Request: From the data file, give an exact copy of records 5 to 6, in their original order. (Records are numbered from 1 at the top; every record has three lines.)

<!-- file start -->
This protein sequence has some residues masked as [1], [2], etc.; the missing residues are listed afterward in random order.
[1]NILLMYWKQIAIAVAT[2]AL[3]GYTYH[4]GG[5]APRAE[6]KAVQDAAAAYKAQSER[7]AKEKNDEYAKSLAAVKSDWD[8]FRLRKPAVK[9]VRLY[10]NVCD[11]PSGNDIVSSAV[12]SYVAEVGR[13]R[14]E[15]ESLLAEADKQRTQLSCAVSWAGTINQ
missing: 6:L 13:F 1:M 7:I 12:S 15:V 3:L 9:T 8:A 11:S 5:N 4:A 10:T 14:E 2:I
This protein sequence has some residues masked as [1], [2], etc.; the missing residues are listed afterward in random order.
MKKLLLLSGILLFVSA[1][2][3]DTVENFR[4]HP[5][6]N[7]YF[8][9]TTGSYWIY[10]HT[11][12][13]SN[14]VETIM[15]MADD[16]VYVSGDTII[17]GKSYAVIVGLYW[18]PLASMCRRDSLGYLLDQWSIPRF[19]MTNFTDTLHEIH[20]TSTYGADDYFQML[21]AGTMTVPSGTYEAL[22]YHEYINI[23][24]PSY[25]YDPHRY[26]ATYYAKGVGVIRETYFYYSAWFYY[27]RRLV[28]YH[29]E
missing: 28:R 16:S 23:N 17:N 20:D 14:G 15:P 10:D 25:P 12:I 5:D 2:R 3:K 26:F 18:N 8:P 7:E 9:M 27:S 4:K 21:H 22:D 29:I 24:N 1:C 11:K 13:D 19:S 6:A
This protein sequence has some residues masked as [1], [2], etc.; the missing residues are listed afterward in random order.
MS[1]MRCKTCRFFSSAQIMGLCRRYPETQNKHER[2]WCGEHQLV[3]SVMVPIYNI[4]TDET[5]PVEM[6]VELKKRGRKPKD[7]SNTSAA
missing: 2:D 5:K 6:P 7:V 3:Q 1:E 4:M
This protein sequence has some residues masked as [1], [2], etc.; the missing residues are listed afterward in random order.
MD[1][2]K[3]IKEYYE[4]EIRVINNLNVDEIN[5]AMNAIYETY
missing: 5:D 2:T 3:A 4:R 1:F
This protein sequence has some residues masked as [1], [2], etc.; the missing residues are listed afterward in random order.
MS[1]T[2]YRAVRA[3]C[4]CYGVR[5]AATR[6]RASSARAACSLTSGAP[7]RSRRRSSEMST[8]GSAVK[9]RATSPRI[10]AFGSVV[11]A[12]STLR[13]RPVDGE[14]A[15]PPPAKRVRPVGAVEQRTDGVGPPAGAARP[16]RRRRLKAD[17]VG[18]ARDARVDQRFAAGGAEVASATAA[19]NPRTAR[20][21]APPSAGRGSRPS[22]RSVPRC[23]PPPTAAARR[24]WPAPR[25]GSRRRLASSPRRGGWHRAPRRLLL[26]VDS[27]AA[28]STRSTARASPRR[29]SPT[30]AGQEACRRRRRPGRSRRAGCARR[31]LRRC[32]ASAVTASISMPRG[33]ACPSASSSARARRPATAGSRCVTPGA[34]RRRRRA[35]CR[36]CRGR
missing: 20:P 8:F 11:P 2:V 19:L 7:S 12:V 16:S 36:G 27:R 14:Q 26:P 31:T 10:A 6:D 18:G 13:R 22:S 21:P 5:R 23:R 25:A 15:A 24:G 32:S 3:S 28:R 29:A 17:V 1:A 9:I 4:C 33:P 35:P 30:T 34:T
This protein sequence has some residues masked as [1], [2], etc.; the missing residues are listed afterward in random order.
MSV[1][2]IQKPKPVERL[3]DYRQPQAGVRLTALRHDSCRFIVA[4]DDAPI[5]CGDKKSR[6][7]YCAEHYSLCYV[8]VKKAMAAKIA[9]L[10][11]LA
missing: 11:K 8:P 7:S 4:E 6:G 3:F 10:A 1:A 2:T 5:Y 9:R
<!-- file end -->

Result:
This protein sequence has some residues masked as [1], [2], etc.; the missing residues are listed afterward in random order.
MS[1]T[2]YRAVRA[3]C[4]CYGVR[5]AATR[6]RASSARAACSLTSGAP[7]RSRRRSSEMST[8]GSAVK[9]RATSPRI[10]AFGSVV[11]A[12]STLR[13]RPVDGE[14]A[15]PPPAKRVRPVGAVEQRTDGVGPPAGAARP[16]RRRRLKAD[17]VG[18]ARDARVDQRFAAGGAEVASATAA[19]NPRTAR[20][21]APPSAGRGSRPS[22]RSVPRC[23]PPPTAAARR[24]WPAPR[25]GSRRRLASSPRRGGWHRAPRRLLL[26]VDS[27]AA[28]STRSTARASPRR[29]SPT[30]AGQEACRRRRRPGRSRRAGCARR[31]LRRC[32]ASAVTASISMPRG[33]ACPSASSSARARRPATAGSRCVTPGA[34]RRRRRA[35]CR[36]CRGR
missing: 20:P 8:F 11:P 2:V 19:L 7:S 12:V 16:S 36:G 27:R 14:Q 26:P 31:T 10:A 6:D 18:G 13:R 22:S 21:P 5:R 23:R 25:A 15:A 24:G 32:S 3:S 28:R 29:A 17:V 1:A 9:I 4:C 33:P 35:P 30:T 34:T
This protein sequence has some residues masked as [1], [2], etc.; the missing residues are listed afterward in random order.
MSV[1][2]IQKPKPVERL[3]DYRQPQAGVRLTALRHDSCRFIVA[4]DDAPI[5]CGDKKSR[6][7]YCAEHYSLCYV[8]VKKAMAAKIA[9]L[10][11]LA
missing: 11:K 8:P 7:S 4:E 6:G 3:F 10:A 1:A 2:T 5:Y 9:R